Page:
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Critically Wounded Clinton Crawls To Nearest Farmhouse For Help

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Critically Wounded Clinton Crawls To Nearest Farmhouse For Help

BECKLEY, WV—President Clinton is recovering today following a harrowing weekend ordeal in which he was critically injured while lost in the West Virginia woods, narrowly escaping death by crawling over 20 miles to a farmhouse for help.

The farmhouse where a near-death Clinton found refuge.

"I am all right," said a battered and bruised Clinton, speaking from an upstairs bed in the farmhouse, where he is being tended to by the house's elderly matron, Mrs. Boggs. "I am just glad to be alive."

The ordeal began Friday, when Clinton, Labor Secretary Alexis Herman and several other top Labor Department officials were meeting with out-of-work coalminers in an economically depressed region of central West Virginia.

President Bill Clinton

"We were all walking down a wooded path toward a coalminer's home when, somehow, I got separated from the group," Clinton said. "I don't know how it happened, but I suddenly found myself alone in a strange wooded area. I called out to Secretary Herman and the others, but it was to no avail."

For the next several hours, Clinton attempted to backtrack to the main road, but his surroundings became increasingly unfamiliar. "The more I tried to find my way back, the more lost I got," the president said. "The trees, the birds, the sounds of the forest–everything I saw and heard seemed foreign to me. I was becoming extremely concerned about the situation."

As the hours continued to pass, an exhausted Clinton faced the additional problem of hunger and thirst. Uncertain which of the forest's berries were safe to eat, he subsisted on tree bark and grass, wringing out moisture from damp moss for water. The president also fashioned a crude syrup tap, which he used to draw sap from the trees.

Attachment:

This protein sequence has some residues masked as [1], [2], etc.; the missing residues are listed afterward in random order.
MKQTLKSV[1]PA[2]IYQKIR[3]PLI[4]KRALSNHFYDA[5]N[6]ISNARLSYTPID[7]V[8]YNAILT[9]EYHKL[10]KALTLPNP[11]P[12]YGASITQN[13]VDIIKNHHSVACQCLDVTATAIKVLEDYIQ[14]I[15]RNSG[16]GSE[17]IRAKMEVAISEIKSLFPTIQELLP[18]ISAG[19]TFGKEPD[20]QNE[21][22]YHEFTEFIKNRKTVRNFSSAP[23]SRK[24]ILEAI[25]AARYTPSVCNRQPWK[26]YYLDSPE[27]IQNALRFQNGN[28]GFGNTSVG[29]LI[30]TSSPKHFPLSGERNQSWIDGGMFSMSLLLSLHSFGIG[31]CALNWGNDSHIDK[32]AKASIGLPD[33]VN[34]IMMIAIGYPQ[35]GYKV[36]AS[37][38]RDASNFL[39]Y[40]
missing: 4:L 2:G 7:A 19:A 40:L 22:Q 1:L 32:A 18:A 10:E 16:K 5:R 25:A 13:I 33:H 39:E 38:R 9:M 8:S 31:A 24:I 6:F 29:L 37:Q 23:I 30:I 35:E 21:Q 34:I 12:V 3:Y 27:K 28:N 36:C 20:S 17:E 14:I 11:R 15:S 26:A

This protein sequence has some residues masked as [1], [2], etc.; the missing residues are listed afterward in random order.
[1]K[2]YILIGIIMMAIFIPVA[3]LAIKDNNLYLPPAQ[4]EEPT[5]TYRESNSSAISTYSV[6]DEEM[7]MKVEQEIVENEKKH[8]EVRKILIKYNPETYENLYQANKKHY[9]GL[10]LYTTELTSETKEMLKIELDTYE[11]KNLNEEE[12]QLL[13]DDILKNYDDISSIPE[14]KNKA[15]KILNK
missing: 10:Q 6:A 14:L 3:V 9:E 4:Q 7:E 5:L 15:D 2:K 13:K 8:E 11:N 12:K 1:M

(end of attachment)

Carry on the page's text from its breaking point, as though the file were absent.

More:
At approximately 6 p.m., Clinton sustained his most serious injuries when he was attacked by an unidentified animal.

"I heard a sound coming from a far-off clearing. Hoping it was a hunter or camper, I headed toward it," Clinton said. "As I got closer, I heard some rustling sounds, and I shouted hello. But when I did, a creature came charging at me. I am not sure what it was: It looked like a bear, but it was gray and not quite big enough to be a bear. I ran for approximately 50 yards, but it caught me when I tripped over a log. I tried to get up and continue to run, but my ankle was pinned."

The bear-like animal then set upon the president, ferociously biting his neck and tearing at his suit with his sharp claws. Clinton said he was moments from being mauled to death when a crack of thunder in the distance startled the creature, sending it scurrying off.

"I was extremely fortunate," Clinton said. "If not for that thunder, it is entirely possible I would not be alive today."

Clinton sustained four broken ribs and a punctured right lung in the attack. His left ankle was also broken, rendering him unable to walk. Bleeding internally and badly disoriented, he proceeded to crawl for nearly 22 hours through the thick forest underbrush.

At 9 p.m. Saturday, Clinton finally reached the farmhouse, where he was taken in by its owner.

"Mrs. Boggs dressed my wounds and gave me a blanket," said Clinton, his face still badly scratched from his crawl through the forest. "She also fed me a hot bowl of oatmeal and drew me a bath. I can never repay her for her kindness."

Clinton is expected to return to Washington Thursday.

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